Since Hedge Funds/Fund of Funds report on a monthly basis usually within 10 days after the month end, monitoring and managing (hedging) potential risks is quite a difficult task. Having done some research, there seems to be some solutions to this problem.

Let's just say that there is a FoF, under which there are around 50 HFs with different strategies. Managing risk can be done on a FoF level as well as on each HF level. The latter is more tedious but offers better understanding (as in if a particular HF is a Long/Short Equity fund, its obvious that they are exposed to equity risk).

Thus far I have looked at HFRI Equity Hedge Index and regressed it against Fama-French factors. The result is not perfect (24 months rolling regression), but is alright. However, this exact approach is not yielding anything meaningful for Credit, Multi-strat, Fixed Income funds (maybe I am not using correct factors). I will probably keep trying for a while.

There are two more options - PCA and Factor Analysis. So I thought maybe there is somebody who have taken a look at this problem and is willing to share his/her experience. Any input is appreciated.

  • $\begingroup$ Does anybody have any input? $\endgroup$ – wannabe Dec 9 '15 at 11:29

Have a look at the following discussion between PCA versus FA : https://stats.stackexchange.com/questions/1576/what-are-the-differences-between-factor-analysis-and-principal-component-analysi, and choose what you think is theoretically adequate to your case.


In regards to Risk Monitoring, EM Algorithm FA could be used to build Latent Factor Models on Alternative Indexes. My advice is to access some databases such as : indexiq, alternativeucits, etc. to obtain sufficient time series (returns) on the different strategies adopted or tracked by your funds. This might be relatively less costly (in terms of Time) than replicating those third-party index methodologies.

Ps: Few data (index strategies) could also be found on Bloomberg such as Newedge CTA Trend..

Once your Multi-Factor Model is built using EM algorithm (e.g loading, Score..), you could derive your Ex-Ante Sigma, and also easily apply Monte Carlo simulations on your Factors to derive VaR...

  • $\begingroup$ great discussion, will definetily read. thnx $\endgroup$ – wannabe Dec 10 '15 at 10:28
  • $\begingroup$ @wannabe: glad :) the feedback matches your expectation. Best, $\endgroup$ – owner Dec 10 '15 at 11:07

Stumbled upon IndexIQ's methodology here: http://www.indexiq.com/docs/iqhgms/iiqhedgeiqindexes.pdf

Might be another alternative to replicate HF returns/risk and risk manage accordingly on a daily basis.

Feel free to comment/discuss.

  • $\begingroup$ what kind of risk monitoring are you doing? which risk metrics would you like to use in conjunction with requested info on PCA / FA? explain a bit why do you think that you need to replicate returns... $\endgroup$ – owner Dec 10 '15 at 14:27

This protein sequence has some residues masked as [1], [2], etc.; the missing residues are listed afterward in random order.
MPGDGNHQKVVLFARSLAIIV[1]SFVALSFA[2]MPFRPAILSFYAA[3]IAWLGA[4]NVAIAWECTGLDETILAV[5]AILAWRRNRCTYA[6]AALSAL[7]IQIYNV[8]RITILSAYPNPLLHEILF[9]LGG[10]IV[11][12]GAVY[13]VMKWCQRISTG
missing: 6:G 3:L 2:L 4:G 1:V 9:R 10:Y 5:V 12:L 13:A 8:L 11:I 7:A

• $\begingroup$ @owner, we have several portfolios - Bond Portfolio (mostly IG bonds), stocks, Hedge Funds portfolio, Private Equity portfolio, etc. Monitoring the Bond/Stock Portfolio is pretty easy and everything is available on a daily basis; HF performance comes in on a monthly basis with 10 days lag. Let's say EM is selling off, so we predict that some EM oriented funds will also report bad results. Ideally we'd like to hedge this out, but for now we're trying to just see replication results and risk monitor (sigma, VaR, DD, worst return). $\endgroup$ – wannabe Dec 11 '15 at 2:29
  • $\begingroup$ cheers. see edited answer. hope it helps, Best $\endgroup$ – owner Dec 11 '15 at 8:27

I think you are approaching your portfolio from the complete wrong starting point. Your "securities" are the individual hedge funds. You should be using individual strategies to "hedge" the other strategies. It sounds like you're attempting to create a hedge overlay.

If you wanted a diversified equity portfolio, would you buy a 50 names in with $\beta = 1.5$ to one specific subsector, and "hedge" by shorting an ETF for that same subsector and going long an ETF for another sector?

Also, you should not be overlaying a hedge for your hedge fund portfolio. They should already be hedged. The risks that hedge funds take exposure to should be calculated and precise. You should not have unwanted sector, geopolitical, etc. risk in your portfolio because a good hedge fund manager will have a very narrow strategy that only exposes itself to certain risks. The more risk you hedge away, the lower your returns will be. That defeats the purpose of even hiring the fund.

  • 1
    $\begingroup$ "Also, you should not be overlaying a hedge for your hedge fund portfolio. They should already be hedged." - Haha :) $\endgroup$ – Chris Taylor Jul 5 '17 at 7:34

Here are a few things you can do:

  1. There are software vendors where quite a few hedge funds submit their positions on a monthly basis so you can run daily risk assessments assuming that the portfolio stays the same (might be a wrong assumption though pending on the turnover of the underlying HF)

  2. Regarding the return-based analysis, I have been recently having a look at the kalman filter instead of the regression. There is also the dynamic style analysis based on FLS.

  3. Try to find statistical relationships between the returns and measure the 'true exposure' of your portfolio.


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